Over the past 10 years, one of the top administrative priorities for the healthcare industry has been the development of real-time adjudication (RTA) for healthcare claims. By 2005, the RTA effort had attracted a great deal of attention and effort across the industry. However, five years later, the results delivered have been underwhelming for both providers and payers.
The Core Problems
Although RTA makes sense from a high-level standpoint, the healthcare transaction process has nuances, both from a technology and business perspective. These nuances present significant challenges to the development and adoption of RTA. For example, the complex process required to create a claim (coding) limits the value of RTA, as this process is difficult to complete accurately and fast enough to take advantage of RTA. Coding a claim quickly also increases the provider’s risk of fraud and abuse. And while the healthcare industry continues to focus on developing RTA in spite of these significant barriers, it loses sight of RTA’s initial purpose—to deliver payment transparency and efficiency, or payment assurance. This is the problem the industry needs to solve, not the problem of building RTA.
Shifting the Focus
With this goal in mind, the industry can work toward a solution for its lack of payment assurance rather than try to build RTA. The lack of payment assurance generates significant administrative costs that amount to a few hundred billion dollars per year for providers, payers and patients. One of the most visible cost components is the estimated $65 billion in provider bad debt for 2010.1 In aggregate, these administrative costs are at least 10 percent of the $2.7 trillion dollars (and growing) per year that flow through the healthcare system. While RTA is an attractive, logical technology, it is not the silver bullet for reducing these costs or delivering payment assurance. Therefore, the healthcare industry must first understand that its real problem is its lack of payment assurance, not its need for RTA, and then it can shift its focus from getting paid in real-time to developing a more efficient, accurate and reliable payment process with payment assurance.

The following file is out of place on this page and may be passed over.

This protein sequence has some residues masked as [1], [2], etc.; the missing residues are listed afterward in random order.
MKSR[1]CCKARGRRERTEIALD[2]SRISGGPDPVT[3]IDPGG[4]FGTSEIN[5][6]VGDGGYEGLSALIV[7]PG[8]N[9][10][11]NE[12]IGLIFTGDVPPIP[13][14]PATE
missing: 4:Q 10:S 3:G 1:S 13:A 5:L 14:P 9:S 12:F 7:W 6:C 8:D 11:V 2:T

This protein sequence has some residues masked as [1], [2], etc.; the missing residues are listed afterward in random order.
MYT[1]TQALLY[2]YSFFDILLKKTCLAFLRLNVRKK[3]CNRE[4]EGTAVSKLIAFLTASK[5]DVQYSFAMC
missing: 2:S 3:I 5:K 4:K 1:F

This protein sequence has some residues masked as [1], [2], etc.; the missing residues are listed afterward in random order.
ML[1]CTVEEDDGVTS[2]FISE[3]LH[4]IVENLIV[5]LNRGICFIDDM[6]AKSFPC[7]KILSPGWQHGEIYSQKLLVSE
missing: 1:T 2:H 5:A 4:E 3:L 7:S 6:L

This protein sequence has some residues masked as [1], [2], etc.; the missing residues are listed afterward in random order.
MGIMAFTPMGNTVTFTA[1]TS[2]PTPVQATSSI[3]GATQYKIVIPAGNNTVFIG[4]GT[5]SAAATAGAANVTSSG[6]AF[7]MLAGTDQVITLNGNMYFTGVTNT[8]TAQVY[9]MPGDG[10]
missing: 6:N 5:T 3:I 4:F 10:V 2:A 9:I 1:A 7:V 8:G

A New Opportunity with Payment Assurance
Through the promotion and adoption of a new technology and operational model, the industry can achieve payment assurance. With an emphasis on payment processing, this new model should integrate the healthcare network of payers with the payment networks and banks. Furthermore, by focusing on achieving payment assurance, the industry can realize tens of billions of dollars of savings and improved efficiency by increasing payment collections, lowering bad debt, reducing operational costs and increasing patient loyalty.
Reference: 1McKinsey, “U.S. Healthcare Payments: Remedies for an Ailing System,” 2009.